• Mike Roddy says:

        Thanks, Merrelyn. Not surprised that US media blew it, as always. When Koch or Tillerson calls, they say “yes, sir!”.

        • Merrelyn Emery says:

          Not entirely Mike. It was widely called a tax as part of the ‘get Gillard’ campaign so they just followed that usage, ME

  8. Mark Belgium says:

    Solving the problem…perhaps this has been suggested before but here I go.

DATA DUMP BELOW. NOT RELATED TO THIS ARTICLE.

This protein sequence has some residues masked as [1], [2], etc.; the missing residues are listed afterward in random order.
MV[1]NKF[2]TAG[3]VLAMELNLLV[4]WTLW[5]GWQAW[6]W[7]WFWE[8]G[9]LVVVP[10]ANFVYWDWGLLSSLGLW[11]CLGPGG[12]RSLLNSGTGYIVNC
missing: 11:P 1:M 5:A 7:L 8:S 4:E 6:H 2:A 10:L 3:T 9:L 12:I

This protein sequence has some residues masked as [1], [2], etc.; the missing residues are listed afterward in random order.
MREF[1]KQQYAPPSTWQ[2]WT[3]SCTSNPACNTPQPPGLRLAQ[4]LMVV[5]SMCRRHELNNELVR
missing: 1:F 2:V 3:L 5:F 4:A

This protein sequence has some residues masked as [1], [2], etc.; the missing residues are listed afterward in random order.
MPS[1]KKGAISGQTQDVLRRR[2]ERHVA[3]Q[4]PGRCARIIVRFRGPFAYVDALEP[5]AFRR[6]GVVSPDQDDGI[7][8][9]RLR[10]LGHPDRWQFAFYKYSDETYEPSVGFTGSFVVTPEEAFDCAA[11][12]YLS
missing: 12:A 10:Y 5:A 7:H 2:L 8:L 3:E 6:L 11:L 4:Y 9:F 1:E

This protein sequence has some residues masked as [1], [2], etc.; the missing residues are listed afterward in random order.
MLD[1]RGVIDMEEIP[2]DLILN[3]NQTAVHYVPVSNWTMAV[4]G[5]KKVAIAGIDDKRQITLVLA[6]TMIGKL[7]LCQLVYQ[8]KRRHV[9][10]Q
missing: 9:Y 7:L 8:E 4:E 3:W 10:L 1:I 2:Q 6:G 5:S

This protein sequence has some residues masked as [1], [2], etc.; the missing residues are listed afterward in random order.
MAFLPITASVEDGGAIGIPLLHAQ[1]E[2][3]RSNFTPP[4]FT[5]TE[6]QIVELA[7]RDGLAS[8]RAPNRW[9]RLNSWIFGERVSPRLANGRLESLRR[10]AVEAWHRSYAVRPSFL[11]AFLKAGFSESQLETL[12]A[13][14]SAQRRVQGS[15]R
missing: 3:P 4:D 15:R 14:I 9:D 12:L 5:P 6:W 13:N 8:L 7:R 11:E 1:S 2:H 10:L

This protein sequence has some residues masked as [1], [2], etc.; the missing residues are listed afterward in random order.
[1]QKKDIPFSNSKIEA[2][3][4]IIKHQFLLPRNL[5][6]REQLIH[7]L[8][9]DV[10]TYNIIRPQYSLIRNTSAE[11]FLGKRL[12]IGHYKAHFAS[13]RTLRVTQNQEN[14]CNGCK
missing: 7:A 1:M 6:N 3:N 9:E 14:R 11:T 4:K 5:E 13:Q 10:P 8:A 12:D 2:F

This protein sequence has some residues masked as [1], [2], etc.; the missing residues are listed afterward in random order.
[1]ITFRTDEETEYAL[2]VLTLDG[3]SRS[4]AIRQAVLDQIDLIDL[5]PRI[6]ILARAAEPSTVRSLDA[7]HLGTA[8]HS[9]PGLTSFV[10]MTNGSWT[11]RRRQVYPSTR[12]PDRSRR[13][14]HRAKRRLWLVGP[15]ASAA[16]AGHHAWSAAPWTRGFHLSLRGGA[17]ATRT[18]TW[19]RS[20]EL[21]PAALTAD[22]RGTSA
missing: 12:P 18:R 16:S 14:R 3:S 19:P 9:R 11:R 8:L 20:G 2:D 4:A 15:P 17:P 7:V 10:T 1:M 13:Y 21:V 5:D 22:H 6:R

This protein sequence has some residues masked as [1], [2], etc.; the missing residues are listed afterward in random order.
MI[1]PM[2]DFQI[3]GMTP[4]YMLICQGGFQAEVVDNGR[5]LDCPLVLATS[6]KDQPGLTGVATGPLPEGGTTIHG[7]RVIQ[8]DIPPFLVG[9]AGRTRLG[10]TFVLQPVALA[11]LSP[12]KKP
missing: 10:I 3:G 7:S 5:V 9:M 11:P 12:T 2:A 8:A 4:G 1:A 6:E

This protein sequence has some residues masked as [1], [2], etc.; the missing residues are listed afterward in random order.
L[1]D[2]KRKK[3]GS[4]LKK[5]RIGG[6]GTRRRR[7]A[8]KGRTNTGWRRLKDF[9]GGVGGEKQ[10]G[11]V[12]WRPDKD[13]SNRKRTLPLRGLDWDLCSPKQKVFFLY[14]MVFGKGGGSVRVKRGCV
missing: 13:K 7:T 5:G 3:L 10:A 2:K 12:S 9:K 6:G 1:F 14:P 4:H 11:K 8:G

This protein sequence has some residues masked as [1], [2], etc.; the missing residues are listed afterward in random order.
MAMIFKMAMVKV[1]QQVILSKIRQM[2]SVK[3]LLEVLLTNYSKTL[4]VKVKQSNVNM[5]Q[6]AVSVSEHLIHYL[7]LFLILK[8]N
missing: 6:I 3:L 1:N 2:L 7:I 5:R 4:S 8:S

We have a global carbon budget (around 500Gt). If we equally dived this budget amongst all the people living today, each one of us could “spend” 80.7 tons of carbon. There should be a agreement among world leaders that everything we buy has a double price tag. One figure in dollars en one figure in carbon credit (cc). The cc figure depends on how much carbon was needed for production, shipping, packaging that specific item. Your cc is personal, it can’t be sold, it’s yours and yours alone. It is integrated in your credit cards. If you run out on cc you can only buy things in dollars, meaning carbon free stuff. It is totally up to you how you spend it. So you can decide to be buy imported kiwi’s from New Zealand (with a high cc price but low in dollars) or to buy apples from a local bio farm (higher in dollars but no cc attached). Say everyone’s cc is 10,000 units. You still can buy a car but it will cost you 1000 units. You still can take that flight to Paris for a romantic week with your partner but it will cost you 300 units cc. After a while you start looking at your cc budget, you will make decisions in favor of your carbon budget although on itself it has no value. You will make smart investments to lower your cc spending, like pv panels, a little greenhouse in your garden, insulating your home. You will alter your behavior: getting those shoes repaired instead of throwing then away and buy new ones. You will eat less meat (high on cc), have chickens in the back garden, and carpooling will be in fashion. There still will be a free market, wall street will be in business and the industry can do whatever they want. But investors will know that the cc’s eventually cease to exist and put their money in” low cc” or “non cc” enterprises. As we in the West steadily run out on cc’s the industry realize that there is a huge opportunity in third world countries, they have all these cc’s but not the(real) money to spend them. So a part of the high cc industry start to invest in third world countries and low cc industry will follow because they know there eventually will be a market for zero cc products when their cc run low. Bill Gates still can buy a company jet but all the cc’s will be added to the products he sells. Costumers eventually prefer a green (zero cc) Apple instead of his products. Outsourcing your production will be a bad choice accept if you can ship your stuff with a high tech sailing boat. But local economy’s still will thrive.